How Do I Interpret My Lumbar Puncture Results?

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  • Written By: H. Lo
  • Edited By: Lauren Fritsky
  • Last Modified Date: 13 September 2019
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To interpret your lumbar puncture results, you must first be aware of the normal values assigned to cerebrospinal fluid (CSF), which can differ with each laboratory. This means you should find out the normal values that your laboratory assigned to CSF so you can interpret your lumbar puncture results accordingly. In general, though, lumbar puncture results are either normal or abnormal, and if abnormal, there can be an array of causes. Various values measured in a lumbar puncture include the CSF appearance, pressure and total protein, as well as glucose, cell count and the presence of microorganisms or cancer cells. Your doctor will be able to diagnose any condition you might have, based upon his evaluation of all the values combined.

Normal CSF is usually clear and colorless in appearance, and if your lumbar puncture results show that your CSF is cloudy or colored, this is abnormal. In general, cloudy CSF can be an indication of an infection, or an increase in protein or white blood cells. Red CSF signals bleeding, or obstruction of the spinal cord. Other colored CSF, such as brown, orange or yellow, is a sign of previous bleeding or an increase in protein. In some cases, the lumbar puncture procedure itself causes blood to show up on the results, which makes for a confusing diagnosis.


Abnormal lumbar puncture results of CSF pressure, protein and glucose are either decreased or increased values measured in relationship to normal values assigned by the laboratory conducting the test. Decreased CSF pressure can be due to a variety of conditions including fainting, shock or a tumor in the skull; increased pressure, on the other hand, indicates an increase of the pressure inside the skull. With CSF total protein, decreased value is a sign that there is a rapid production of CSF occurring — an increased value of protein signals various different conditions such as blood in the fluid, diabetes or infections. Decreased measurement of glucose indicates bacterial or fungal infections, as well as hypoglycemia, while increased glucose is suggests high blood pressure.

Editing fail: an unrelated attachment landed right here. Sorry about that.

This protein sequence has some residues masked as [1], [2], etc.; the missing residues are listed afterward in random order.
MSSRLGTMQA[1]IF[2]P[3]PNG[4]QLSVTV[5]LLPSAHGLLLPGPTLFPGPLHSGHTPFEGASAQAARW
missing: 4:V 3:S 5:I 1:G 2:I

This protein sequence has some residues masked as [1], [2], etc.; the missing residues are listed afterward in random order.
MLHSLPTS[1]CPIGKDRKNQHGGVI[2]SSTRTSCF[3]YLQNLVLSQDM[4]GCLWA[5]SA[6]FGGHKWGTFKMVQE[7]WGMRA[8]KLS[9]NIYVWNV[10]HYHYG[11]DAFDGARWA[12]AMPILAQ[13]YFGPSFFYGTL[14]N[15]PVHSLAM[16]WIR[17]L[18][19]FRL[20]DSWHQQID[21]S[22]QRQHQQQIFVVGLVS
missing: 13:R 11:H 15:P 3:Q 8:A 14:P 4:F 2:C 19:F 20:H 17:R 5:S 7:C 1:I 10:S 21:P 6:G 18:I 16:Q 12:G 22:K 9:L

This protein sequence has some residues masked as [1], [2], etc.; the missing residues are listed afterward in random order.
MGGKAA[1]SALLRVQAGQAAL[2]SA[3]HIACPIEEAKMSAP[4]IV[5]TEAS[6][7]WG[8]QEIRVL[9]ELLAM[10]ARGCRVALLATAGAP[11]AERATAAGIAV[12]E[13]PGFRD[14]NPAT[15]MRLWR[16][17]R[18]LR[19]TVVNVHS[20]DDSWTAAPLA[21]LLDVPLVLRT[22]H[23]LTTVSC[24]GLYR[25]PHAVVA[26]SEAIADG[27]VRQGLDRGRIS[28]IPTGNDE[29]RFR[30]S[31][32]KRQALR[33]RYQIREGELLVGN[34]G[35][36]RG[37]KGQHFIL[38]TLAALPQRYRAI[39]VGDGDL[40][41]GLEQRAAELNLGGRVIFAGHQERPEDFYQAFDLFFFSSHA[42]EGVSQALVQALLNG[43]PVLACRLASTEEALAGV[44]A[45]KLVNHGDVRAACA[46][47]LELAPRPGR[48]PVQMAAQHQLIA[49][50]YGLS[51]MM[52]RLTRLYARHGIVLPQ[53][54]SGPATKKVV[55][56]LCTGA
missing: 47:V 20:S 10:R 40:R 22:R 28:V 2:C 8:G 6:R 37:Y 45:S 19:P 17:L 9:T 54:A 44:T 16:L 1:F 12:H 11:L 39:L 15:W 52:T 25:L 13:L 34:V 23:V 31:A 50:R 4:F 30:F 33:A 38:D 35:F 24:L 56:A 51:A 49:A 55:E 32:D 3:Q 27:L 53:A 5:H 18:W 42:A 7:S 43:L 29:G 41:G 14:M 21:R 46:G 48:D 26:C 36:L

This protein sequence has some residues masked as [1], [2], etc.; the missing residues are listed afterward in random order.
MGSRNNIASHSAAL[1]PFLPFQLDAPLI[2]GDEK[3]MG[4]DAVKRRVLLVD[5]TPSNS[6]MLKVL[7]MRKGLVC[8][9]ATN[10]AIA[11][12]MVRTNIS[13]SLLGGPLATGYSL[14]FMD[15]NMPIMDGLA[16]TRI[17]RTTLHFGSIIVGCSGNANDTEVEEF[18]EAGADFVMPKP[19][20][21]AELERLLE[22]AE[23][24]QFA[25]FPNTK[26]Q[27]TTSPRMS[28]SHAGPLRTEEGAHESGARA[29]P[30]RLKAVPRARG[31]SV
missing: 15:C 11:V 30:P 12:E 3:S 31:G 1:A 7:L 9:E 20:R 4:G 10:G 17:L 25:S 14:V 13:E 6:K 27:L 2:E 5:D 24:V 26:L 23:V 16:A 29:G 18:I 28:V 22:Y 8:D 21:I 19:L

Your lumbar puncture results might also measure your CSF cell count. In CSF, there are only white blood cells. An increase in white blood cell count, though, can signal a variety of conditions, including abscess, infection and stroke. There should not be any red blood cells in CSF, so the presence of any red blood cells indicates bleeding. In some cases, the bleeding can be a result of the lumbar puncture procedure itself.

Additional values you might see in your lumbar puncture results are the presence of any cancer cells or microorganisms. Normal CSF does not contain any cancer cells or microorganisms, so the presence of any indicates an abnormal result. If there are cancer cells present, this means there could be cancer in the brain, CSF or spinal cord. Microorganisms, which include bacteria, fungi and viruses, are a sign of a disease or infection.


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